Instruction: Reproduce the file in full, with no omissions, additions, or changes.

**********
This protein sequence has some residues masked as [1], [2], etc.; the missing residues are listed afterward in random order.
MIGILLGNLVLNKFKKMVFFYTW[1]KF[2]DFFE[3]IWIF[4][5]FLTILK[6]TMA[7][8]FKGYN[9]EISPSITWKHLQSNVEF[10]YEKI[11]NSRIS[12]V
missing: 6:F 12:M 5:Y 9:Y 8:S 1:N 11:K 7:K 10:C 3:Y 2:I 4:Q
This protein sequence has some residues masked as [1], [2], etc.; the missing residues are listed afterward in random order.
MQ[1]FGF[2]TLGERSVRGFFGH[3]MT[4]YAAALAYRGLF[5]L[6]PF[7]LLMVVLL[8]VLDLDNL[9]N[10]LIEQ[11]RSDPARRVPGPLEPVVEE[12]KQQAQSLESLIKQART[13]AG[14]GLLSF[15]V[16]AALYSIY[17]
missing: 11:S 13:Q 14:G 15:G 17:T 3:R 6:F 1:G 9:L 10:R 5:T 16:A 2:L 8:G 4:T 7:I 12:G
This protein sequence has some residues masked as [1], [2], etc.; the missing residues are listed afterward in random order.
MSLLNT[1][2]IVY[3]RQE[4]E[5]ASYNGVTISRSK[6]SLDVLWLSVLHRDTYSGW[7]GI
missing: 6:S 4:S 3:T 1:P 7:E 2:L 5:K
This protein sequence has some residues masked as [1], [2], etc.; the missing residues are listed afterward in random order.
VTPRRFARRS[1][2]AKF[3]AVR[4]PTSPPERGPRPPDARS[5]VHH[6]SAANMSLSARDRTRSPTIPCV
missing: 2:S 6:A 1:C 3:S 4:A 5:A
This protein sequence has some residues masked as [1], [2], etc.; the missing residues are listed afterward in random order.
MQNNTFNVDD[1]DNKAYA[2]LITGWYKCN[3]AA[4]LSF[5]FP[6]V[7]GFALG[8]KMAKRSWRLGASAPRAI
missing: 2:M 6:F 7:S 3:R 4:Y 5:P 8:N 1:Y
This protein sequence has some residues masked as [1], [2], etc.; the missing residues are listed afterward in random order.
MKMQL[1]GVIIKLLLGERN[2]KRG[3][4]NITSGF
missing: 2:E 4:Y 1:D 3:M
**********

This protein sequence has some residues masked as [1], [2], etc.; the missing residues are listed afterward in random order.
MIGILLGNLVLNKFKKMVFFYTW[1]KF[2]DFFE[3]IWIF[4][5]FLTILK[6]TMA[7][8]FKGYN[9]EISPSITWKHLQSNVEF[10]YEKI[11]NSRIS[12]V
missing: 6:F 12:M 5:Y 9:Y 8:S 1:N 11:K 7:K 10:C 3:Y 2:I 4:Q
This protein sequence has some residues masked as [1], [2], etc.; the missing residues are listed afterward in random order.
MQ[1]FGF[2]TLGERSVRGFFGH[3]MT[4]YAAALAYRGLF[5]L[6]PF[7]LLMVVLL[8]VLDLDNL[9]N[10]LIEQ[11]RSDPARRVPGPLEPVVEE[12]KQQAQSLESLIKQART[13]AG[14]GLLSF[15]V[16]AALYSIY[17]
missing: 11:S 13:Q 14:G 15:G 17:T 3:R 6:F 1:G 9:L 10:R 5:T 16:A 2:L 8:G 4:T 7:I 12:G
This protein sequence has some residues masked as [1], [2], etc.; the missing residues are listed afterward in random order.
MSLLNT[1][2]IVY[3]RQE[4]E[5]ASYNGVTISRSK[6]SLDVLWLSVLHRDTYSGW[7]GI
missing: 6:S 4:S 3:T 1:P 7:E 2:L 5:K
This protein sequence has some residues masked as [1], [2], etc.; the missing residues are listed afterward in random order.
VTPRRFARRS[1][2]AKF[3]AVR[4]PTSPPERGPRPPDARS[5]VHH[6]SAANMSLSARDRTRSPTIPCV
missing: 2:S 6:A 1:C 3:S 4:A 5:A
This protein sequence has some residues masked as [1], [2], etc.; the missing residues are listed afterward in random order.
MQNNTFNVDD[1]DNKAYA[2]LITGWYKCN[3]AA[4]LSF[5]FP[6]V[7]GFALG[8]KMAKRSWRLGASAPRAI
missing: 2:M 6:F 7:S 3:R 4:Y 5:P 8:N 1:Y
This protein sequence has some residues masked as [1], [2], etc.; the missing residues are listed afterward in random order.
MKMQL[1]GVIIKLLLGERN[2]KRG[3][4]NITSGF
missing: 2:E 4:Y 1:D 3:M